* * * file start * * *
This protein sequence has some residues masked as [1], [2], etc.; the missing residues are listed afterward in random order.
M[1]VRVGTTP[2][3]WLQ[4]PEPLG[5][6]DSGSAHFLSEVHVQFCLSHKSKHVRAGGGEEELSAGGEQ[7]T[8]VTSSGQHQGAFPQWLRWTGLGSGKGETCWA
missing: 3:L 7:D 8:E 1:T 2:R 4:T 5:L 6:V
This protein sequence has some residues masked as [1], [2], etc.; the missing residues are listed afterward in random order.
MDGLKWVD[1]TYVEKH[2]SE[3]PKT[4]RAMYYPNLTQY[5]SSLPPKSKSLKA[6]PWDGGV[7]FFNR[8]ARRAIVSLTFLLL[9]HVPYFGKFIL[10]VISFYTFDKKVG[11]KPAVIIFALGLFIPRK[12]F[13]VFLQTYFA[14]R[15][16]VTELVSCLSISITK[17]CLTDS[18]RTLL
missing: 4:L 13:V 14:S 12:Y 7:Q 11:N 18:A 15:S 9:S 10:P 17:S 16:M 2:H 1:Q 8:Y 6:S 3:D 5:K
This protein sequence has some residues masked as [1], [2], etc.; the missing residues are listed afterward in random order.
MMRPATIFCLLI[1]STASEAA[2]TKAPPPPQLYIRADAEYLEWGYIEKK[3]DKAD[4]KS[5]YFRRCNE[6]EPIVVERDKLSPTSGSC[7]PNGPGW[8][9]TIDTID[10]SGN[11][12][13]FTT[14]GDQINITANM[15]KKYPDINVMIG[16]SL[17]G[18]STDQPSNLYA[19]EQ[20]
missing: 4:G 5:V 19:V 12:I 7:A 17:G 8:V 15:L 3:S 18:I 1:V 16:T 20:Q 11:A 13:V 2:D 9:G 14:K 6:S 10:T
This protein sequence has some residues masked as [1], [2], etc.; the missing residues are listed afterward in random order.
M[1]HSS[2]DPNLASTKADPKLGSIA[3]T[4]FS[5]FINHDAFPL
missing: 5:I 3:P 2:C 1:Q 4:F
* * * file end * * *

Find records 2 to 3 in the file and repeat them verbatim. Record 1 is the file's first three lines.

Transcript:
This protein sequence has some residues masked as [1], [2], etc.; the missing residues are listed afterward in random order.
MDGLKWVD[1]TYVEKH[2]SE[3]PKT[4]RAMYYPNLTQY[5]SSLPPKSKSLKA[6]PWDGGV[7]FFNR[8]ARRAIVSLTFLLL[9]HVPYFGKFIL[10]VISFYTFDKKVG[11]KPAVIIFALGLFIPRK[12]F[13]VFLQTYFA[14]R[15][16]VTELVSCLSISITK[17]CLTDS[18]RTLL
missing: 4:L 13:V 14:S 12:Y 7:Q 11:N 18:A 15:S 9:S 10:P 17:S 16:M 2:H 1:Q 8:Y 6:S 3:D 5:K
This protein sequence has some residues masked as [1], [2], etc.; the missing residues are listed afterward in random order.
MMRPATIFCLLI[1]STASEAA[2]TKAPPPPQLYIRADAEYLEWGYIEKK[3]DKAD[4]KS[5]YFRRCNE[6]EPIVVERDKLSPTSGSC[7]PNGPGW[8][9]TIDTID[10]SGN[11][12][13]FTT[14]GDQINITANM[15]KKYPDINVMIG[16]SL[17]G[18]STDQPSNLYA[19]EQ[20]
missing: 4:G 5:V 19:V 12:I 7:A 17:G 8:V 15:L 3:S 18:I 1:V 16:T 20:Q 11:A 13:V 2:D 9:G 14:K 6:S 10:T